The Commonwealth Bank of Australia (CBA) has been fined AU$150,000 (US$107,050) by the Federal Court on October 22nd for upping the credit card limit of a problem gambler.
The bank has breached the National Consumer Protection Act 2019, according to the Federal Court.
The Bank Knows
The client, David Harris, has specifically made the bank aware of his gambling addiction in October 2016. A roofer earning $70,000 a year, Harris informed the CBA was informed that he does not want to increase his credit card limit until he got over his addiction, therefore breaching section 133(1) of the Act.
However, when Harris requested to have his credit limit increased in January 2017, the CBA agreed.
Harris had maxed out three credit cards and the bank then combined all into one. His limit was initially increased from $27,100 to $32,000. Later on, he received a letter offering to increase it by another $3,000, despite the CBA's maximum credit card limit of $8,000.
According to Justice Bernard Murphy, with minimum repayments and no additional charges, it will take Harris a total of 137 years and 10 months to pay off the debt worth $35,706.91.
Failure to Check on Problem Gambler
The Federal Court stated the CBA failed to evaluate the situation and to ask about the customer's problem gambling before providing the funds. Also, the CBA failed to check on his financial situation and if he was still using his credit card for gambling.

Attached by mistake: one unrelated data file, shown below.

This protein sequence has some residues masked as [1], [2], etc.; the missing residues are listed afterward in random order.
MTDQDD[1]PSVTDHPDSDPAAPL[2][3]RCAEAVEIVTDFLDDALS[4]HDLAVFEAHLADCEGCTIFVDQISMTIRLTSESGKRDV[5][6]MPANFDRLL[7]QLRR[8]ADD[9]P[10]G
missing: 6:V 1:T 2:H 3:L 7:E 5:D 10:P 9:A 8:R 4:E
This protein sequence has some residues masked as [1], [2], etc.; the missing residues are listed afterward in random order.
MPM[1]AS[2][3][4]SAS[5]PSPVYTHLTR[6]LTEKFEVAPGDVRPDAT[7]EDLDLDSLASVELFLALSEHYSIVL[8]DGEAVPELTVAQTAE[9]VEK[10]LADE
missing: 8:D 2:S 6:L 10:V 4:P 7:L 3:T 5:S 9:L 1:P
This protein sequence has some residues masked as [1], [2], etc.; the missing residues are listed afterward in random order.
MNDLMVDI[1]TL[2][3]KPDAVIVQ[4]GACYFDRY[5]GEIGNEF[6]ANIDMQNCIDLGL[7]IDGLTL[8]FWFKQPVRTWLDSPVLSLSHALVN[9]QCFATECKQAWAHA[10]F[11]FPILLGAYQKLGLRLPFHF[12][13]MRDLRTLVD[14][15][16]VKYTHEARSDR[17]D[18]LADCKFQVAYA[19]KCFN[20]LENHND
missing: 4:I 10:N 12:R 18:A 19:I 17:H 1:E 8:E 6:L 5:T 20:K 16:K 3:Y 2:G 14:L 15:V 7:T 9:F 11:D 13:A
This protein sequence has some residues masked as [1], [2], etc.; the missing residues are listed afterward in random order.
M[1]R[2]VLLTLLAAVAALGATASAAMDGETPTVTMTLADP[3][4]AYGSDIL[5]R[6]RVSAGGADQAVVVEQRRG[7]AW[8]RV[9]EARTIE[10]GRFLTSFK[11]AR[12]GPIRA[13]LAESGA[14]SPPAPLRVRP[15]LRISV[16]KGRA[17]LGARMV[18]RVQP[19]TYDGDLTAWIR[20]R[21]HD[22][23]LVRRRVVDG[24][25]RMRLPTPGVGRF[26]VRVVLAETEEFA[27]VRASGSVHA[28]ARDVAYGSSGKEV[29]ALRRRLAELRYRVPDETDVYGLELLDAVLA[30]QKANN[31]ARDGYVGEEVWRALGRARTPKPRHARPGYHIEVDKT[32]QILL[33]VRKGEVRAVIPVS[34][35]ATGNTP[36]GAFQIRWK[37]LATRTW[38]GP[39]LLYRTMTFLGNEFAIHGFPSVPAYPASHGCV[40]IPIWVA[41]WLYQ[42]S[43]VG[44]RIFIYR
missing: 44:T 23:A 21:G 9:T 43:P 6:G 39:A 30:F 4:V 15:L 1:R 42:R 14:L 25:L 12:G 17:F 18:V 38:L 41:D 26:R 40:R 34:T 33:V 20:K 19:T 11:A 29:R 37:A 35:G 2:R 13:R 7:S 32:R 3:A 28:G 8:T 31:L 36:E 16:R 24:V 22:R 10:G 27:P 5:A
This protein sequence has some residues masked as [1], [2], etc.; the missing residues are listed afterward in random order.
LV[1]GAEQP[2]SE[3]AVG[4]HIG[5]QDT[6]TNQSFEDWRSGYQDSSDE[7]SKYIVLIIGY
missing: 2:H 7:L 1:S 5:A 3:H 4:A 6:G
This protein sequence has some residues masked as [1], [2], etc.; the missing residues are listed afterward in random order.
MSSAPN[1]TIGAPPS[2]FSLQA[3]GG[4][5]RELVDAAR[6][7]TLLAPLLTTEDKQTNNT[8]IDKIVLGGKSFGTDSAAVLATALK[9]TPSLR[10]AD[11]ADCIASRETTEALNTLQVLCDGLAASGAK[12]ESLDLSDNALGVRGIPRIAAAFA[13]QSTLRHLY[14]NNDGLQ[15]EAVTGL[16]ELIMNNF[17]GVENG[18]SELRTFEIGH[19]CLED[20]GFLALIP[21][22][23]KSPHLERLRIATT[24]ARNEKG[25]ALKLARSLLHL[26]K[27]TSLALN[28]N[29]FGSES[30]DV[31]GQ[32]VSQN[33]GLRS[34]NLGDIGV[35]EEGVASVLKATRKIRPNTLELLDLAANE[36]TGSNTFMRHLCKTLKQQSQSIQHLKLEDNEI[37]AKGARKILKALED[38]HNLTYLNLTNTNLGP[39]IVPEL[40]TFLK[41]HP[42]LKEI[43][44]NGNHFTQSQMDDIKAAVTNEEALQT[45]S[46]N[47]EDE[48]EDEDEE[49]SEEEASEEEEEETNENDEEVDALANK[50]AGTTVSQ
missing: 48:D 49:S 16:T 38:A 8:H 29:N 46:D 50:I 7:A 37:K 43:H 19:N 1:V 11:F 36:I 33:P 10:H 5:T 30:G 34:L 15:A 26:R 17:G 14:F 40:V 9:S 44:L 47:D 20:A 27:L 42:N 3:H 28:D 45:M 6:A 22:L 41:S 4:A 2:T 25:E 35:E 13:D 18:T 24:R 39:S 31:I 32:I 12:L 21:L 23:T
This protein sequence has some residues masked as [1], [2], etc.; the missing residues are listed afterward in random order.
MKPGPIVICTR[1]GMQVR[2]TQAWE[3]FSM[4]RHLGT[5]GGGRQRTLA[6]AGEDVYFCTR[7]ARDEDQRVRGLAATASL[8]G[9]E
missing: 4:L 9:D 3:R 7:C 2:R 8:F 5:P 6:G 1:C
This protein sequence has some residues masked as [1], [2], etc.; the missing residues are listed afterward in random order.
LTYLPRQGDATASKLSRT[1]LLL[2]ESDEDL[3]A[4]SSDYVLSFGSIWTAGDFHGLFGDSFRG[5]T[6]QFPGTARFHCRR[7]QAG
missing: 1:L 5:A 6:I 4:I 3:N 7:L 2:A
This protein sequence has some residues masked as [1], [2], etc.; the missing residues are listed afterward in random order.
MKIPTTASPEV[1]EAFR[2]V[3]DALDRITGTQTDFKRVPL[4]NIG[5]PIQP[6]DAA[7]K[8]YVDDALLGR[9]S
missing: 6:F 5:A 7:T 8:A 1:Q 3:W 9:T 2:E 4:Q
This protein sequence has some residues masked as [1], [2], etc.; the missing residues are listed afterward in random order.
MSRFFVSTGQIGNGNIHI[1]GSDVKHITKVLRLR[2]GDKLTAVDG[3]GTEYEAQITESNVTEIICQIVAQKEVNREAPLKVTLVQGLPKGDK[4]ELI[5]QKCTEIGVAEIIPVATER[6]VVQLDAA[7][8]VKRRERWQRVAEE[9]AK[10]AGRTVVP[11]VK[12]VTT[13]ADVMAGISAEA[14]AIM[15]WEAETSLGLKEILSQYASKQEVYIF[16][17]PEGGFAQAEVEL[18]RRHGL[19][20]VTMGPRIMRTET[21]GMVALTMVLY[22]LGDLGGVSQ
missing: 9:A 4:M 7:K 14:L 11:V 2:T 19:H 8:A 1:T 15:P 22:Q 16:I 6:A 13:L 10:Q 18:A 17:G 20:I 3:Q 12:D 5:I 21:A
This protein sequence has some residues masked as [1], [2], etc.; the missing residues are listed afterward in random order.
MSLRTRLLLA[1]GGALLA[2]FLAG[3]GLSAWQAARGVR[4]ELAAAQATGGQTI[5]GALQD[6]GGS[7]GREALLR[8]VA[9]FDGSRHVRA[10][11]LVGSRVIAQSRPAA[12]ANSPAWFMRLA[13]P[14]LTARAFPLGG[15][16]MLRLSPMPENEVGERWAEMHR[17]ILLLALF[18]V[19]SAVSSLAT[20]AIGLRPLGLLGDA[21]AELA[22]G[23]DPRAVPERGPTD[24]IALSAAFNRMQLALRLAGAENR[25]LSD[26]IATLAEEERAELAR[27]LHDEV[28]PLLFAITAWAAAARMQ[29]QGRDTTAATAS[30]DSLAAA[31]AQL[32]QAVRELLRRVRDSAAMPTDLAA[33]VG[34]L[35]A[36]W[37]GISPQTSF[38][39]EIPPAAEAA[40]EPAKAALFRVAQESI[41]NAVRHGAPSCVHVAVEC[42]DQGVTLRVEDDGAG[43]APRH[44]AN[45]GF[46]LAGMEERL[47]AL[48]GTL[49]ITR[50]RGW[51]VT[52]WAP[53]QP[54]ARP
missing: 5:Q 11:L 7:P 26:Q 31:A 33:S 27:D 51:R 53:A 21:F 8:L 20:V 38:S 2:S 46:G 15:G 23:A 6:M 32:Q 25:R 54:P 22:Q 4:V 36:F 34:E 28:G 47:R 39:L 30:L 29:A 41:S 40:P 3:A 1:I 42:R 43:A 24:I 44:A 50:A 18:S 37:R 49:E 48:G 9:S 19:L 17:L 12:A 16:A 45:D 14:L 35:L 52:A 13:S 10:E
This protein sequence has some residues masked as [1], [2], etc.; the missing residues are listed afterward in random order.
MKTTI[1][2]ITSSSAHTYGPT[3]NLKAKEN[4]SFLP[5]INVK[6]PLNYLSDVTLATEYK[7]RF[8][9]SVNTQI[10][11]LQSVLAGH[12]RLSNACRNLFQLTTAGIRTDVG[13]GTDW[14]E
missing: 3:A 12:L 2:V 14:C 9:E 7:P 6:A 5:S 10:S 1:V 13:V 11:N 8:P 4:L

Unfortunately, Harris at that time still had a gambling problem when the CBA made the additional funds available. Thus, the bank clearly breached section 131(1) as they have not assessed what the money would be used for. For not making the necessary verifications, the CBA also breached section 128 (d).
Hardship Arrangement between Customer and Bank
Harris ended up in serious debt after a multi-year gambling binge, thanks to funding from the bank's cards.
Justice Murphy said, "He was only able to continue to pay off his credit card because he worked extended periods without rest days, working 6 to 7 days a week, in physically demanding work as a roofer. He was also reliant on winnings from gambling and a loan from his employer."
"CBA was not responsive to Mr. Harris' difficulties," the court said. He became physically and mentally exhausted, had trouble sleeping and started to suffer from anxiety and depression.
CBA accepted the penalty as appropriate.
A spokesperson of the CBA said, "We did not do the right thing by our customer and we again apologize to him for the personal impact this has caused."
The situation was a result of inadequate gambler notification systems, "As recognized by Justice Murphy in his judgment, the CBA has taken corrective measures to finalize a hardship arrangement with Mr. Harris and has introduced a series of measures intended to address issues associated with problem gambling as well as broader measures to assist customers to manage their credit card expenditure."